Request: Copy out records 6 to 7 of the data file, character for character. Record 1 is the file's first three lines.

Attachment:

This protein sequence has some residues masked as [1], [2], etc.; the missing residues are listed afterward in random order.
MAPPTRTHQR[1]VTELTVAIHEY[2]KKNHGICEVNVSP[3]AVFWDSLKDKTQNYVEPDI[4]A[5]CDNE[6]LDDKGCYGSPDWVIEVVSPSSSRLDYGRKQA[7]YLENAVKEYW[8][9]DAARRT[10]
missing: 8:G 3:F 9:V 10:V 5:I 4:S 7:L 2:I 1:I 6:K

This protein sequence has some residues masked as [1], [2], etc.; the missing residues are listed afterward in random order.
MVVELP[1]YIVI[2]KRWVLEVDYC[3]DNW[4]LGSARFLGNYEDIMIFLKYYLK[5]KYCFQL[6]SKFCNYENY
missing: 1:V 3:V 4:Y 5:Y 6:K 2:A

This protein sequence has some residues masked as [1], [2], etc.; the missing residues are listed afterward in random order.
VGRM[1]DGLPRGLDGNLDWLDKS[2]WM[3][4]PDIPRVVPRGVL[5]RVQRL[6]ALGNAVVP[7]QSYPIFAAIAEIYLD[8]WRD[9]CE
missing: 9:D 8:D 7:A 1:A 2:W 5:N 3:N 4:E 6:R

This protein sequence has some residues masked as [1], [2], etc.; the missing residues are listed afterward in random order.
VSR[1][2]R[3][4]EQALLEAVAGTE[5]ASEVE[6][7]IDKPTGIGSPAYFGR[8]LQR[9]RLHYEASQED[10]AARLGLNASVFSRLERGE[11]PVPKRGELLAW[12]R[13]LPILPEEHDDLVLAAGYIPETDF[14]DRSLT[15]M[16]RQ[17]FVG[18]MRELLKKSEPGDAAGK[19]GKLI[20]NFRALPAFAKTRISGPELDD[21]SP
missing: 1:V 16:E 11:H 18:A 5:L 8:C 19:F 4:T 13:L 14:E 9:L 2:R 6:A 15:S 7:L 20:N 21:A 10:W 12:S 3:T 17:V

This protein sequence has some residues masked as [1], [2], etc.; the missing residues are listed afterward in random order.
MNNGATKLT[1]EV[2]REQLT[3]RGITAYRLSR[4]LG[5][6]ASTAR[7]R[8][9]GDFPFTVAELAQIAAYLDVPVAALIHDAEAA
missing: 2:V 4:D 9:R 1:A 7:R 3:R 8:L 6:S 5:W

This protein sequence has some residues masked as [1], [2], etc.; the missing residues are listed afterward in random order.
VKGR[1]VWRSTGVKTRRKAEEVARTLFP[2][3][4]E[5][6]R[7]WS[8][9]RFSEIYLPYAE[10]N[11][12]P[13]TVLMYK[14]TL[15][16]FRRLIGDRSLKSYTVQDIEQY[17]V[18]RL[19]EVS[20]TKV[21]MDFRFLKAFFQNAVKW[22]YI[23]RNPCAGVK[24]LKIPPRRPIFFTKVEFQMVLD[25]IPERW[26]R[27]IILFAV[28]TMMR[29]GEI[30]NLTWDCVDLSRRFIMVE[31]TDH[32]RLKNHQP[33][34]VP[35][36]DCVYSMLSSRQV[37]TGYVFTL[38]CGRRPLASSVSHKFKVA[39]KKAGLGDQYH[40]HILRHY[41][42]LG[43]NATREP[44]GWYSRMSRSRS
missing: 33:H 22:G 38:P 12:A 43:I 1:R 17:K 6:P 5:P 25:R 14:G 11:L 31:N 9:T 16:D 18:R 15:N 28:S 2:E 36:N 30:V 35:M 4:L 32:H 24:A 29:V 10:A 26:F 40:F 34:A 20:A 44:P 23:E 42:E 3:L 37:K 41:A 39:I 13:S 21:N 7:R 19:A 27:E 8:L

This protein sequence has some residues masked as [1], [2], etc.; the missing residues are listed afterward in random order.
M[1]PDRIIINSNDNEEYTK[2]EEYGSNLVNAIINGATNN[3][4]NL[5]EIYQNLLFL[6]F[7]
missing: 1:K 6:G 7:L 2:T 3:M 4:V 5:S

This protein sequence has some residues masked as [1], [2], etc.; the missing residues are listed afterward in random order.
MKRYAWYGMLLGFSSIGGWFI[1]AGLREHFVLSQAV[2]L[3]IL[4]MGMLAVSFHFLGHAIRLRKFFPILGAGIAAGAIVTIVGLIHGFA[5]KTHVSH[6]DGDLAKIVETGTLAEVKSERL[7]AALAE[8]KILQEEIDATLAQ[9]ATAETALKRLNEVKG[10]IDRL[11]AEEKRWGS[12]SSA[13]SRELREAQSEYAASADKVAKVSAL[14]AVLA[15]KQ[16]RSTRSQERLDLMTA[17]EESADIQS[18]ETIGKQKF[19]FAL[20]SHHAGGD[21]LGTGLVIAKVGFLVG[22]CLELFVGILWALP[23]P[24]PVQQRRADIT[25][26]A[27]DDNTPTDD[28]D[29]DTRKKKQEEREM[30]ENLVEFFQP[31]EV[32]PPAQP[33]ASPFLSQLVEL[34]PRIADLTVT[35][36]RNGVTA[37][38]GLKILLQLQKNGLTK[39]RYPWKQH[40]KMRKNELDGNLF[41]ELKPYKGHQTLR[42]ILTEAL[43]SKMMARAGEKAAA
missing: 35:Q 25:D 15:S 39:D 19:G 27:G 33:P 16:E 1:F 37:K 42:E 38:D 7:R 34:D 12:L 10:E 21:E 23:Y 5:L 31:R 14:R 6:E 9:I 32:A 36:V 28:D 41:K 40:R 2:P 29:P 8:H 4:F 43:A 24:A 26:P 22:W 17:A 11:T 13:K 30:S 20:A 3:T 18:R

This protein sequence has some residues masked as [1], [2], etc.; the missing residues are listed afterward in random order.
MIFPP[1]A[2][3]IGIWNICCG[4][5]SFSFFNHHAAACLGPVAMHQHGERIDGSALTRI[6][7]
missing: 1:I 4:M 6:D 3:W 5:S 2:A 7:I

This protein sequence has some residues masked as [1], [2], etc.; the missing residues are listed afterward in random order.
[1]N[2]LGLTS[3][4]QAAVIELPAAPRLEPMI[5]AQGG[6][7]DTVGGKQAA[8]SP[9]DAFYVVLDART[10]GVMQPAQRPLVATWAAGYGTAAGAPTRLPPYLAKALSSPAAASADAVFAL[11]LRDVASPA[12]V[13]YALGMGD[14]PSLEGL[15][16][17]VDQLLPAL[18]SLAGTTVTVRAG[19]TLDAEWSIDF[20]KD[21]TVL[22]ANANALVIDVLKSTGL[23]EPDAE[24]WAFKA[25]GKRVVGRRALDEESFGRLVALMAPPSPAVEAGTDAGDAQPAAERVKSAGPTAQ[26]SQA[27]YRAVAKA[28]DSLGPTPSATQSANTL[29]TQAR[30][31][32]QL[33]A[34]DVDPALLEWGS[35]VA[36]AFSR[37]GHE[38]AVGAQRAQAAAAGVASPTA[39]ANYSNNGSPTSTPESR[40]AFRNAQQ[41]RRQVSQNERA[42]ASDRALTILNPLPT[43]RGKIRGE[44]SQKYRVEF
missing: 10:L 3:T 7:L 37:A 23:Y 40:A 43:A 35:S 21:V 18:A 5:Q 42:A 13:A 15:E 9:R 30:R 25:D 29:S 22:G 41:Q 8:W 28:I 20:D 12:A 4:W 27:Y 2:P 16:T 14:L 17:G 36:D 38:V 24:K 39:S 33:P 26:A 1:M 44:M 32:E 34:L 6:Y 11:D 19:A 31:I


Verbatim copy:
This protein sequence has some residues masked as [1], [2], etc.; the missing residues are listed afterward in random order.
VKGR[1]VWRSTGVKTRRKAEEVARTLFP[2][3][4]E[5][6]R[7]WS[8][9]RFSEIYLPYAE[10]N[11][12]P[13]TVLMYK[14]TL[15][16]FRRLIGDRSLKSYTVQDIEQY[17]V[18]RL[19]EVS[20]TKV[21]MDFRFLKAFFQNAVKW[22]YI[23]RNPCAGVK[24]LKIPPRRPIFFTKVEFQMVLD[25]IPERW[26]R[27]IILFAV[28]TMMR[29]GEI[30]NLTWDCVDLSRRFIMVE[31]TDH[32]RLKNHQP[33][34]VP[35][36]DCVYSMLSSRQV[37]TGYVFTL[38]CGRRPLASSVSHKFKVA[39]KKAGLGDQYH[40]HILRHY[41][42]LG[43]NATREP[44]GWYSRMSRSRS
missing: 33:H 22:G 38:P 12:A 43:I 1:R 17:K 6:P 5:P 25:R 14:G 11:L 31:N 9:T 16:D 18:R 15:N 28:S 2:E 36:N 30:V 35:M 4:L 32:H 24:A 29:V 10:A 26:F 40:F 34:A 20:A 44:P 23:E 42:E 3:L 37:K 41:A 39:I 13:S 21:N 7:R 19:A 27:E 8:L

This protein sequence has some residues masked as [1], [2], etc.; the missing residues are listed afterward in random order.
M[1]PDRIIINSNDNEEYTK[2]EEYGSNLVNAIINGATNN[3][4]NL[5]EIYQNLLFL[6]F[7]
missing: 1:K 6:G 7:L 2:T 3:M 4:V 5:S